It can be very difficult living with bipolar disorder. Managing everyday highs and lows in mood and emotions can be challenging. All of this is compounded when a person diagnosed with bipolar disorder endures grief. Losing a loved one, family member, or friend, is a very stressful life event and it can be difficult to navigate even for a person without bipolar disorder. I have found grieving to be much more difficult with bipolar disorder.
Last December, my son, Mateo was born stillborn. My wife and I have been grieving his loss ever since. Over the course of the last 10 months, I have tried to manage my moods, emotions, and cope in healthy ways. I have journaled, read books on grief and grieving, gone to support groups for parents who have lost infants like Share, and been creative and learned to crochet and played my guitar again. I have gone to counseling, been taking my medications as prescribed, and continued to exercise and sleep regularly. Despite all my best efforts my wife and I have noticed my moods shifting more so over the last several months, and I often experience anxiety, fear, anger, uncontrollable crying and depression, and in some moments joy and peace too.
I feel like I’ve been on a rollercoaster of emotions and been living in a mixed state for a long time now.
From what I have learned about grieving, all of these feelings, moods, and emotions are normal for anyone, even a person with bipolar who has experienced a loss. I feel on heightened alert as I try to regulate my moods and emotions and stay in stable place. There is no drug for grief I have found, unlike my other psychiatric medications which can help me with my moods or anxiety.
So what have I learned over the past year? I have learned the only way out of grief is through it. I know it sounds cliche but it’s true. I have to take each day as it comes, sometimes moment by moment. I have to give myself permission to feel whatever it is I need to feel. It’s ok to not feel ok. It’s ok to be confused. It’s ok for your whole worldview to shift.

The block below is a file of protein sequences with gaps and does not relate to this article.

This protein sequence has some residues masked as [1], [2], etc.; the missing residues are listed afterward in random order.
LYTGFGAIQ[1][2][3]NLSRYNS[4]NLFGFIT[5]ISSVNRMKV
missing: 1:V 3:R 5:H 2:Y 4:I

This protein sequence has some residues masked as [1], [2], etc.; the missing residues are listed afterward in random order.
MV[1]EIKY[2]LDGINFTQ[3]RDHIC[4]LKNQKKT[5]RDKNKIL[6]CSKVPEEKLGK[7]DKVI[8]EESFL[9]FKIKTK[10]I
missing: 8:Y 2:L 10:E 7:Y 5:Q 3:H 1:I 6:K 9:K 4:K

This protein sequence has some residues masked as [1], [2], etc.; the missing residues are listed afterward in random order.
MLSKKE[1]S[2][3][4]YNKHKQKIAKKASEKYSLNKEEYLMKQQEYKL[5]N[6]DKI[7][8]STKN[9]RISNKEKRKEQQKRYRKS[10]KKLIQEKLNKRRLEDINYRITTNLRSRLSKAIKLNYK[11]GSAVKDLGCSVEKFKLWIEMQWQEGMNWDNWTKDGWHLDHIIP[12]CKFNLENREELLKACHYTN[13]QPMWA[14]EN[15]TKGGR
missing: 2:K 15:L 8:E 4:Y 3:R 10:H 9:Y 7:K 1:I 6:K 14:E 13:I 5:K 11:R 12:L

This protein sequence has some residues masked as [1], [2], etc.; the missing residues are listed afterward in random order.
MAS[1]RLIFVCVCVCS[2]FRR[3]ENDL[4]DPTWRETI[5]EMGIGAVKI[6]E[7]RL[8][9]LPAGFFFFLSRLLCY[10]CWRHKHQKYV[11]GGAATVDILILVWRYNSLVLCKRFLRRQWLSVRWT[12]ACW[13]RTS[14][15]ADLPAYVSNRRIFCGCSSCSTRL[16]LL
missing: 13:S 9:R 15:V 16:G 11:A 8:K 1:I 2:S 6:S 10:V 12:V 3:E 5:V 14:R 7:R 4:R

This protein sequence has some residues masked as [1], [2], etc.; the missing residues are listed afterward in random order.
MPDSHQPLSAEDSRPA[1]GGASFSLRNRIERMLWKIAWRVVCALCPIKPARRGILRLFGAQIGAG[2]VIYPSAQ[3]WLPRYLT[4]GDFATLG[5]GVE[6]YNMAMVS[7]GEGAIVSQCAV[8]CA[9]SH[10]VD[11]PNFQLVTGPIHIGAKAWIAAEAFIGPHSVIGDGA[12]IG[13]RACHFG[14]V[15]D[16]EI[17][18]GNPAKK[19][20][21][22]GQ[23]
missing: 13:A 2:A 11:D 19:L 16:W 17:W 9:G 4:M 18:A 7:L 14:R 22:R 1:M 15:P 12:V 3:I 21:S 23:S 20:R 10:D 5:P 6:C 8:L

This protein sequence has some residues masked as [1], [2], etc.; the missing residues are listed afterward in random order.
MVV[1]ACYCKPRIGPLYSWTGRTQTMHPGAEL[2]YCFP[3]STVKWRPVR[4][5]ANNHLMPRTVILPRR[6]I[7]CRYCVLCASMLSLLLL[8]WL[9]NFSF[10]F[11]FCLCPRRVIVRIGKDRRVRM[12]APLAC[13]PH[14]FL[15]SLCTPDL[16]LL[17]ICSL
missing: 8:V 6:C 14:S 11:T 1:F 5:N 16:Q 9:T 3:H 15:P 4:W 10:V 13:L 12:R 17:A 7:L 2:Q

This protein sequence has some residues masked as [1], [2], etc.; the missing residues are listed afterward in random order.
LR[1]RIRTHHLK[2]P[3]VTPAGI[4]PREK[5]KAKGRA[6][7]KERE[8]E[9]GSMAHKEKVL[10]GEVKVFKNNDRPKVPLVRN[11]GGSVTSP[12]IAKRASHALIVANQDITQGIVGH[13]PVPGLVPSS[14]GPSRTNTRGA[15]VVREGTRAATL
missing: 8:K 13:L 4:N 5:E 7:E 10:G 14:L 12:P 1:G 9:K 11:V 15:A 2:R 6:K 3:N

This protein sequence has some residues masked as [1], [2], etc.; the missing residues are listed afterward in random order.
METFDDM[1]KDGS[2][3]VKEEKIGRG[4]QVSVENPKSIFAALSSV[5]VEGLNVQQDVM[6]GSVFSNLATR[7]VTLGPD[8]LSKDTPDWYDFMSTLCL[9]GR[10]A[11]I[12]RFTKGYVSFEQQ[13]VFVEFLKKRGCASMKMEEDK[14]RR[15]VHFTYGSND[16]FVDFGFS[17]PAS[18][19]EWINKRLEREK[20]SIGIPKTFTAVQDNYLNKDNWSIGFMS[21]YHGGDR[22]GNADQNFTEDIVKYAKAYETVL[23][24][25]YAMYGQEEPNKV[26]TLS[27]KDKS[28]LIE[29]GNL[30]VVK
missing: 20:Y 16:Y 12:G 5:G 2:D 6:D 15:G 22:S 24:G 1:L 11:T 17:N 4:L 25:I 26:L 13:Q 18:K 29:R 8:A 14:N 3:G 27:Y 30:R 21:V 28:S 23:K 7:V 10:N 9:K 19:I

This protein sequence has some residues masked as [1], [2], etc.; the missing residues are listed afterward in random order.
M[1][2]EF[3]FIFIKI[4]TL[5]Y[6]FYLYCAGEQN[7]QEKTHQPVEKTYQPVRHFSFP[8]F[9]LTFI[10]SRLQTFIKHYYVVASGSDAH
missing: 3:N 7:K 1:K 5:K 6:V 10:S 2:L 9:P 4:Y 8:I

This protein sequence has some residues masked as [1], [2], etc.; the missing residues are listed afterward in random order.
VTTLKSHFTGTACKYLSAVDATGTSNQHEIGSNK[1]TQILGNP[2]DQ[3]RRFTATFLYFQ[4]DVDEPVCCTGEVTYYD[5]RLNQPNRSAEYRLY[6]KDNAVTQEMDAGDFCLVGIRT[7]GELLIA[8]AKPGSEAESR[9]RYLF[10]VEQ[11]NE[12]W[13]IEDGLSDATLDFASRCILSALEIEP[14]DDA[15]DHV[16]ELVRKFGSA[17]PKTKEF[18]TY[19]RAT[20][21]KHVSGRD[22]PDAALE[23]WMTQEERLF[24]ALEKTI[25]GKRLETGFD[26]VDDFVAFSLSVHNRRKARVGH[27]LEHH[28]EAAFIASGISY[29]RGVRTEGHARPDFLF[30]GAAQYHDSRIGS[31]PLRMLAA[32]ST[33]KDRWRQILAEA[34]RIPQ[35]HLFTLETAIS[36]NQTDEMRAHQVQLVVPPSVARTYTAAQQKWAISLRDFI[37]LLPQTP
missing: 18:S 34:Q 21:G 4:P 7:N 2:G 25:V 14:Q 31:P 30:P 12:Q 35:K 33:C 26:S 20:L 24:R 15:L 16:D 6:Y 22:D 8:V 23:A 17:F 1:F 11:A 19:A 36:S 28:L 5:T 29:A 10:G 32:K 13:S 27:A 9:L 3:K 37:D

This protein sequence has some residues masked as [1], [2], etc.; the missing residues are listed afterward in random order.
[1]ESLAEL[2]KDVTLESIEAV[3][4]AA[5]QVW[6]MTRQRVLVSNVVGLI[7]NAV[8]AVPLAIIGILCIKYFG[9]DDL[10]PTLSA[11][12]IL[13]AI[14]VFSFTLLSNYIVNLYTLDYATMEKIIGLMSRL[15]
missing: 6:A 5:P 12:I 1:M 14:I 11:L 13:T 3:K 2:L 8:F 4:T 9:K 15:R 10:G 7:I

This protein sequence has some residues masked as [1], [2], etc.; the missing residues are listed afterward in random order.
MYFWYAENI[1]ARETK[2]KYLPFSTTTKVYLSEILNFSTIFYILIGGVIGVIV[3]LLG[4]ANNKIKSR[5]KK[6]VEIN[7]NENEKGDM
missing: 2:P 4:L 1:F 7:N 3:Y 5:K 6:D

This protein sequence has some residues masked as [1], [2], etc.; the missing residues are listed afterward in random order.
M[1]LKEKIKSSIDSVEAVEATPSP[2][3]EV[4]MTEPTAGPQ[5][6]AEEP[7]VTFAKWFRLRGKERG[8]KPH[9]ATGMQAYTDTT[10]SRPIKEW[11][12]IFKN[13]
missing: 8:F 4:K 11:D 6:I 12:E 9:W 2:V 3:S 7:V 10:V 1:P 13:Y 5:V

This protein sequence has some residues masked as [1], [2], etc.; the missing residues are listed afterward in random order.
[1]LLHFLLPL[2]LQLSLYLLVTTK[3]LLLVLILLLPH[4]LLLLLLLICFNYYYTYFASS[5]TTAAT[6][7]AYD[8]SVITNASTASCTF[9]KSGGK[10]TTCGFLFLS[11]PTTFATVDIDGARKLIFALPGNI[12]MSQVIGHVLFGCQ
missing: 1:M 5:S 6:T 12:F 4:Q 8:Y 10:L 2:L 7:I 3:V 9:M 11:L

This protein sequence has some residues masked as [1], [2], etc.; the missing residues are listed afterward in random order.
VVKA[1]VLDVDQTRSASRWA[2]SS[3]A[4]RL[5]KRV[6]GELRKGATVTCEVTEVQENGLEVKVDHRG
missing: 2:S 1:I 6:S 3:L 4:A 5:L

Death does that. It changes you.
I also consulted my WRAP plan and continued trying to live in mental health recovery. I also sought out others. I surrounded myself with healthy, positive people. I leaned into my faith. If you don’t practice faith, I would encourage you to practice meditations, yoga, or seek out a spirituality that works for you. I wrote. I felt. I kept on living. Losing a loved one, especially a child, is perhaps the most difficult thing a person can go through.
Living with bipolar disorder is another area of life that can be incredibly difficult. Thankfully, we do not have to walk these paths alone. I found communities of support online, support groups at local hospitals, and people in the community who offered friendship when I need it most. The same is true with bipolar disorder. Support groups exist such as DBSA, and blogs exist like BP Magazine. If you’re struggling and you need to talk to someone when life seems so overwhelming you don’t know how to go on, call 1-800-273-TALK (8255).
Grieving is hard. Doing it for the first time or alone is also hard. Grieving with bipolar is difficult, but not impossible. Hang in there.
Some days will suck, and you’ll wonder if you are ever going to make it, but then there are other days where there are rays of light, glimmers of hope once again. You will cry, laugh, get angry, fear, and find a new rhythm for life. You can keep on living. I am. Continue to practice wellness and strive to surround yourself with positive people. Take it one breath at a time. That’s all you can do.
via bpHope – bp Magazine Community